5. The importance of health workers acting out a positive attitude toward leprosy patients should be emphasized whenever possible. Training to this extent should be included in leprosy courses, particularly those for general health workers.
  6. Appropriate education should be given to all persons on or after multidrug therapy (MDT) regarding their noninfectiousness. Too many affected people are still unsure, even after MDT, whether or not they can still pass on the disease to others.This may strongly influence their social relationships and lead to (self-)isolation. All community education should also include the message that a patient is no longer contagious as soon as (s)he starts to take MDT.

It is encouraging to see that in several organizations the term "person affected by leprosy" has been readily accepted. Unfortunately, however, people have started abbreviating this term to "PAL." They have now started speaking about "PALs" when referring to people affected by leprosy. This practice is undesirable for two reasons: First, the word "pal" is a very colloquial word for "friend," while it is often used in situations where the use of the word "friend(s)" would be inappropriate. The second is the major reason for not using the abbreviation "pal": The use of a special word like "pal" is essentially the same as using the word "leper." The use of a special term will label people as different from other people, which is exactly what we want to avoid! We don't go around or write about people with tuberculosis or malaria as "pals," so why should we do this to people affected by leprosy?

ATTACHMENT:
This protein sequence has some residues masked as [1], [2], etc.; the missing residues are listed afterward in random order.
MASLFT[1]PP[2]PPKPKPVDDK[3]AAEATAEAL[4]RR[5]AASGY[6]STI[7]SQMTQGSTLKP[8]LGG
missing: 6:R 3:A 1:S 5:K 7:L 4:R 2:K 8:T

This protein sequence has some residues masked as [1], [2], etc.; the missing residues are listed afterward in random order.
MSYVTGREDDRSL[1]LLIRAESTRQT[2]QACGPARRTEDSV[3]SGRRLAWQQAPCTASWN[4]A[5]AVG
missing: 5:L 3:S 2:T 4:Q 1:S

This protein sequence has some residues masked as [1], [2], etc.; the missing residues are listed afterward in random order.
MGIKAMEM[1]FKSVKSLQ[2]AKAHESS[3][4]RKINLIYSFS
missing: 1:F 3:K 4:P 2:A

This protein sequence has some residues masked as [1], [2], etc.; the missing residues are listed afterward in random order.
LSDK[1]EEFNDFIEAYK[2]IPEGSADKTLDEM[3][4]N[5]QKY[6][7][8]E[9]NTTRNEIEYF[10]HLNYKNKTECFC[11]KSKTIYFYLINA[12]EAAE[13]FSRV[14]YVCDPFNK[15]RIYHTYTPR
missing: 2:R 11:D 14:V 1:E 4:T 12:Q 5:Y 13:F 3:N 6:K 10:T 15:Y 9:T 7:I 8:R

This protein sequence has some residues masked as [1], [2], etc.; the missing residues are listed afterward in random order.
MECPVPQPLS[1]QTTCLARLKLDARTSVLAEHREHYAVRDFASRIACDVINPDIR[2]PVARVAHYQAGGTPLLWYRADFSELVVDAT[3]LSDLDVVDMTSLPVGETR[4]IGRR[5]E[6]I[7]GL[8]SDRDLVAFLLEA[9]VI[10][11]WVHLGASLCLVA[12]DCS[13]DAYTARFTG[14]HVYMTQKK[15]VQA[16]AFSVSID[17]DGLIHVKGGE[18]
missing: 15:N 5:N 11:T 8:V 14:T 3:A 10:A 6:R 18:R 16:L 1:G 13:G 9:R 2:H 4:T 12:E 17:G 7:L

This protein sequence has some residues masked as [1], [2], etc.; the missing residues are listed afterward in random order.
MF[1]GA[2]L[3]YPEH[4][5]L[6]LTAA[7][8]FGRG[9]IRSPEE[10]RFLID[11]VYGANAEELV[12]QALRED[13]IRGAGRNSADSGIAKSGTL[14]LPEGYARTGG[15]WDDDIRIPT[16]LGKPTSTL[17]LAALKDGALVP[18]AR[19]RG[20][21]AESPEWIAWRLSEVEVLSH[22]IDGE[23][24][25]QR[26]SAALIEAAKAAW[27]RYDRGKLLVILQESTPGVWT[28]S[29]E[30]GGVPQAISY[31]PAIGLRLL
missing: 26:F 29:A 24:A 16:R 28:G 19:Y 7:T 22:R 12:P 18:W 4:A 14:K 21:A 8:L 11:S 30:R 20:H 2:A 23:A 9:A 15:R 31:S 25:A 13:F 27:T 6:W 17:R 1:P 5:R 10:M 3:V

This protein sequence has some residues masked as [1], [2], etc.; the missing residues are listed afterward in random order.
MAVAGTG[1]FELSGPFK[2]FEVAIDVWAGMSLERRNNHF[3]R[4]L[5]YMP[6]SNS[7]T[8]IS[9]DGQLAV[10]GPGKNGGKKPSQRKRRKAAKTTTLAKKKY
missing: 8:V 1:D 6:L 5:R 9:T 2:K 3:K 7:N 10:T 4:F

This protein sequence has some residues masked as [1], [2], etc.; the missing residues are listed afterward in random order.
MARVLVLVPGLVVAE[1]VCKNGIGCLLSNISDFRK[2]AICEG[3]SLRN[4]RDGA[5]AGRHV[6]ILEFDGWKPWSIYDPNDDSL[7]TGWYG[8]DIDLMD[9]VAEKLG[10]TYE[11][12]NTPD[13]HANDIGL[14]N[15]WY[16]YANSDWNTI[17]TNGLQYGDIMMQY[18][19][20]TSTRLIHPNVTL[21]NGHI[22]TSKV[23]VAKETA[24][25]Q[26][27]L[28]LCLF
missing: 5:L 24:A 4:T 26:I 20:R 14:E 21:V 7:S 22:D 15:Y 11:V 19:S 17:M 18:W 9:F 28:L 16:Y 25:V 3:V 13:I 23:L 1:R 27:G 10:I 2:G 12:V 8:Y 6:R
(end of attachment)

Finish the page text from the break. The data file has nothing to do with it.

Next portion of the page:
What we are trying to achieve is that the language and terminology used to describe people who have (had) leprosy is as much normalized as possible. If we abbreviate "person affected by leprosy" to "pal," we will be using this word all the time. If we use the "full form," we can be flexible: one time talking about "the affected person,"another time "the leprosy-affected person," or just "the person."

We would therefore like to make a strong appeal to anyone working in the field of leprosy, or anyone otherwise needing to talk or write about leprosy-affected people: For the sake of the dignity of the persons affected by leprosy, please do not use the word "pal."

It is also important to realize that English is not the main language in most leprosyendemic countries. It is therefore essential to initiate a discussion in all endemic countries about nonstigmatizing terms that would be appropriate in the different languages spoken. In Nepal this discussion has led to agreement to use the term "kustha prabhabit byekti" as the Nepali equivalent for "person affected by leprosy."

We hope that our concerted efforts at introducing and using positive language in relation to people affected by leprosy will help to raise their dignity and will slowly push back the age-old stigma attached to the disease.


- Dr. Wim H. van Brakel

TLM Research Coordinator
c/o TLM I
80 Windmill Rd
Middlesex TW8 OQH, U.K.

Tel: 44-181-569-7292 (work)

- Dr. P. K. Gopal

President (International Relations)
P.B. No. 912
Collectorate P.O.
Erode 638 011, India











Reprint requests to Dr. van Brakel. This letter first appeared in the ilep Flash Special Edition, 1998.